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UK's Financial Services Authority Chase De Vere Fined £165,000 Over Misleading Promotion

Date 19/12/2003

The Financial Services Authority has fined Chase de Vere £165,000 for approving and issuing a misleading direct offer promotion which included high income and precipice bonds. The promotion was circulated with more than 2 million copies of national newspapers and was directly mailed to 236,000 prospective customers.

Entitled, "Your Guide to Investment Recovery" it promoted four separate products: a UK Growth Cocktail Fund, a Corporate Bond Cocktail Fund, an Enhanced Income Plan and an Enhanced Growth Plan. These products were not capital guaranteed. Two of the four were complicated stock market linked investments that involved detailed formulae to determine investment return and exposed investors to significant losses of capital in certain circumstances. These two products would have been unfamiliar to the ordinary investors at whom they were targeted. Taken as a whole, the promotion was not "clear, fair and not misleading" as significant risk factors were not given due prominence.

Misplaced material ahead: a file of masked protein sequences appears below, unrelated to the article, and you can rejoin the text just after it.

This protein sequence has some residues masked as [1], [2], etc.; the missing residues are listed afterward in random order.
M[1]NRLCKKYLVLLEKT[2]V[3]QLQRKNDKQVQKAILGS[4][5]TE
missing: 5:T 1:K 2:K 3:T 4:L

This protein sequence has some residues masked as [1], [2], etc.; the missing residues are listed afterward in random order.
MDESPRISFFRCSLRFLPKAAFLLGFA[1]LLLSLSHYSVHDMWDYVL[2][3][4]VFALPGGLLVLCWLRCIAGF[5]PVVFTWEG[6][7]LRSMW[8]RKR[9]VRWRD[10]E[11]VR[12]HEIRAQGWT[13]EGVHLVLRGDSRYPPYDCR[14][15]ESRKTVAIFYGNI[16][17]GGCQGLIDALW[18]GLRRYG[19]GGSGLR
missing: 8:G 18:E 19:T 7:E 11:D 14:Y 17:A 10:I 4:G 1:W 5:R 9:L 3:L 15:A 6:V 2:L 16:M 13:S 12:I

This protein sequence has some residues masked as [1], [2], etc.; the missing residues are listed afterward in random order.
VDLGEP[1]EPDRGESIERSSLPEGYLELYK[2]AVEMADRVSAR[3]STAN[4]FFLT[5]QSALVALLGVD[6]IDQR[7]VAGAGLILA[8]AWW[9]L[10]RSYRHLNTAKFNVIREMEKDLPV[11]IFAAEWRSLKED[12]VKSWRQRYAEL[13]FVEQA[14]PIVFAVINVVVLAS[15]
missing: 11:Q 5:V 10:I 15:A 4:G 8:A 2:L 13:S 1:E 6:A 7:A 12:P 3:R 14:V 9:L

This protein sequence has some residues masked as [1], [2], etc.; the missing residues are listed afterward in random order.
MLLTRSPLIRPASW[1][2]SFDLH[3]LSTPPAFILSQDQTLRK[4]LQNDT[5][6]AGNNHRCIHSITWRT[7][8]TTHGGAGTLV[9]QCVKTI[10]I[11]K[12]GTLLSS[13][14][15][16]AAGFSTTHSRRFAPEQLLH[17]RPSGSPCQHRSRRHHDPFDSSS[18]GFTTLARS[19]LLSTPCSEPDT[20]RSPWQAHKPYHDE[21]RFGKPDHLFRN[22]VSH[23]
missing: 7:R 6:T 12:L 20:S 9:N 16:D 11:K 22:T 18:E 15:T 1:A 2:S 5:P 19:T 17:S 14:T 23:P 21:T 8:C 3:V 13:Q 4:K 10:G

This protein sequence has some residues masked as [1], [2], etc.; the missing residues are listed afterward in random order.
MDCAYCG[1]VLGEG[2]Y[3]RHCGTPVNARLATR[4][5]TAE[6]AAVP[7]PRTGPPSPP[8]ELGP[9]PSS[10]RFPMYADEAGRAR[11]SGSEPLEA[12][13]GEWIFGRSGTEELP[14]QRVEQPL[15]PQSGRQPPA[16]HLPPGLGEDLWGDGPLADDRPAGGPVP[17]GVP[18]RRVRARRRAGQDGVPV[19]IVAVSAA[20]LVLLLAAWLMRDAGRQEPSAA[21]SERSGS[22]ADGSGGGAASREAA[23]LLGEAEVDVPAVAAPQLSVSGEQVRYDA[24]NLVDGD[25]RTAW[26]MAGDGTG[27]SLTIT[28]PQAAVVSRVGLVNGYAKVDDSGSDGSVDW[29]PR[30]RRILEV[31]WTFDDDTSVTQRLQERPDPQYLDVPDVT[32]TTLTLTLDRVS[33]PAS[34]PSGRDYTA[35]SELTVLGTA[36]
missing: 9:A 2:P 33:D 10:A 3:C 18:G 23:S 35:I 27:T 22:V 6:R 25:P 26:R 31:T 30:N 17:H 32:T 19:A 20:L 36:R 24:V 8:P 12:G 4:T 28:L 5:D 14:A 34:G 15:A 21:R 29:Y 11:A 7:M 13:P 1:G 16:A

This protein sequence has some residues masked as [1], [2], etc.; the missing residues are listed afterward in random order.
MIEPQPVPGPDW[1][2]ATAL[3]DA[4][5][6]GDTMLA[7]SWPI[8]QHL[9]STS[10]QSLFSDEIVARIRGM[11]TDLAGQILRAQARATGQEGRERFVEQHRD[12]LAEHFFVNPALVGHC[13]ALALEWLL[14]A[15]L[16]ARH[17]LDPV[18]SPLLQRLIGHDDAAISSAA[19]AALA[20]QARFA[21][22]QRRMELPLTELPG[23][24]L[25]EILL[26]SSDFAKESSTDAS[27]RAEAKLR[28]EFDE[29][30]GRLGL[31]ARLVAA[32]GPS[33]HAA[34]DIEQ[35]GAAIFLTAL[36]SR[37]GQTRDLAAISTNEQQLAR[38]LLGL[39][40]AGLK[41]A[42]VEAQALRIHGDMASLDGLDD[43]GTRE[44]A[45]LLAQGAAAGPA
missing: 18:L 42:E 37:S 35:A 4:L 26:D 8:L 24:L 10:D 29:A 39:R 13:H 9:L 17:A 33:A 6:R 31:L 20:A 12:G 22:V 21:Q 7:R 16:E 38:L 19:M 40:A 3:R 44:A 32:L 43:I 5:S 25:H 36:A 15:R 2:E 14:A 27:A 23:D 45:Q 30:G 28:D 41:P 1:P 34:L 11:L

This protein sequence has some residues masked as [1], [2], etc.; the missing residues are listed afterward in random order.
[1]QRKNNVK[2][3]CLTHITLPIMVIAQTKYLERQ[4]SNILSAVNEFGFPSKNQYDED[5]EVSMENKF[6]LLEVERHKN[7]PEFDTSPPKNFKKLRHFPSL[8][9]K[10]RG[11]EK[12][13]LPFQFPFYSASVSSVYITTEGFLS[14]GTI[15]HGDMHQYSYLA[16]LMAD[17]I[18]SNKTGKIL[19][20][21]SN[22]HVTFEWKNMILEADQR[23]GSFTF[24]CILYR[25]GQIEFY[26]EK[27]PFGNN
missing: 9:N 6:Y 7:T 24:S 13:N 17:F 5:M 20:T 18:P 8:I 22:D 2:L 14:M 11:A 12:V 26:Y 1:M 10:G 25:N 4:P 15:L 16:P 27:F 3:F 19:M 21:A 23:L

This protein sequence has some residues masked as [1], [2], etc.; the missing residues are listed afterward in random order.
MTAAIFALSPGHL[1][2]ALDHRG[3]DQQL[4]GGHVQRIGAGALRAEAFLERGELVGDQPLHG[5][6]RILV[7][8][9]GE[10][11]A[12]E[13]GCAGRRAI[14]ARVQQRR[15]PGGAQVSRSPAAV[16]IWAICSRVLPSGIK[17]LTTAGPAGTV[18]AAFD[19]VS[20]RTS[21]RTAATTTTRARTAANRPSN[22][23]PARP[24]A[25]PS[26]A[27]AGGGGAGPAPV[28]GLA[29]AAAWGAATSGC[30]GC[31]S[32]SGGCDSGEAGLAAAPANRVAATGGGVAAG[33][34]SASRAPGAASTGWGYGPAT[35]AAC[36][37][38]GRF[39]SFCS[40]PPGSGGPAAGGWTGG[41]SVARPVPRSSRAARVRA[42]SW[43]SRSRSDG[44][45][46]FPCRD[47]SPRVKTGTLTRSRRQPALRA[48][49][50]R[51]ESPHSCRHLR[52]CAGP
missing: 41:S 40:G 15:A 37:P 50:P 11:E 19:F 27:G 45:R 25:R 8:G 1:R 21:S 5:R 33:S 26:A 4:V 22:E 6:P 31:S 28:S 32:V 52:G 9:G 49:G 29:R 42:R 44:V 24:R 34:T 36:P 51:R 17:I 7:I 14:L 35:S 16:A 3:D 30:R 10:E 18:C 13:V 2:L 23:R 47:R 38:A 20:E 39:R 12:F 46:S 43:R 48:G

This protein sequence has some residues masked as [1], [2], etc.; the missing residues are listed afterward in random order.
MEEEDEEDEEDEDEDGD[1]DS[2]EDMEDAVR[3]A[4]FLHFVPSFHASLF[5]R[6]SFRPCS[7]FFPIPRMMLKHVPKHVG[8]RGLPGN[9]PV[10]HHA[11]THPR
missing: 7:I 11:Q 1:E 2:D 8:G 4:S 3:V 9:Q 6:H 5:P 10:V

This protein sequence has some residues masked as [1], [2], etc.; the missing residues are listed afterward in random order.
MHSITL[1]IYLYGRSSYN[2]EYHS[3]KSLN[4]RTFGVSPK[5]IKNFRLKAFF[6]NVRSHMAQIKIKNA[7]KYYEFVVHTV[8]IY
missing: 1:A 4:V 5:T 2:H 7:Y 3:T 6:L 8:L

The promotion's defects were identified by the FSA's Financial Promotion Monitoring Team. It contained defects that had previously been identified and criticised by the team when examining earlier promotions. Even though the firm had disputed whether some of the criticisms were justified, it had agreed that it would take all of them into account in its future promotions. Chase de Vere's existing compliance systems were not, however, put into practice properly so as to prevent the repetition.

Since then, Chase de Vere has contacted the 259 customers who responded to the promotion, notified them of the failings, clarified the misleading impressions given and offered redress. Customers have been given the opportunity to cancel their investment without loss. To date, 14 have accepted this offer. The firm has also arranged for the vetting and approval of financial promotions to be dealt with by its parent company's in-house compliance department.

FSA Director of Enforcement, Andrew Procter, said:

"The FSA has made it clear time and time again that financial promotions must not mislead and that significant risk factors should be given due prominence. Chase de Vere failed to heed the warnings."

Chase de Vere has been open and co-operative with the FSA during the investigation. Were it not for the co-operation shown and the remedial action taken, the financial penalty would have been much higher.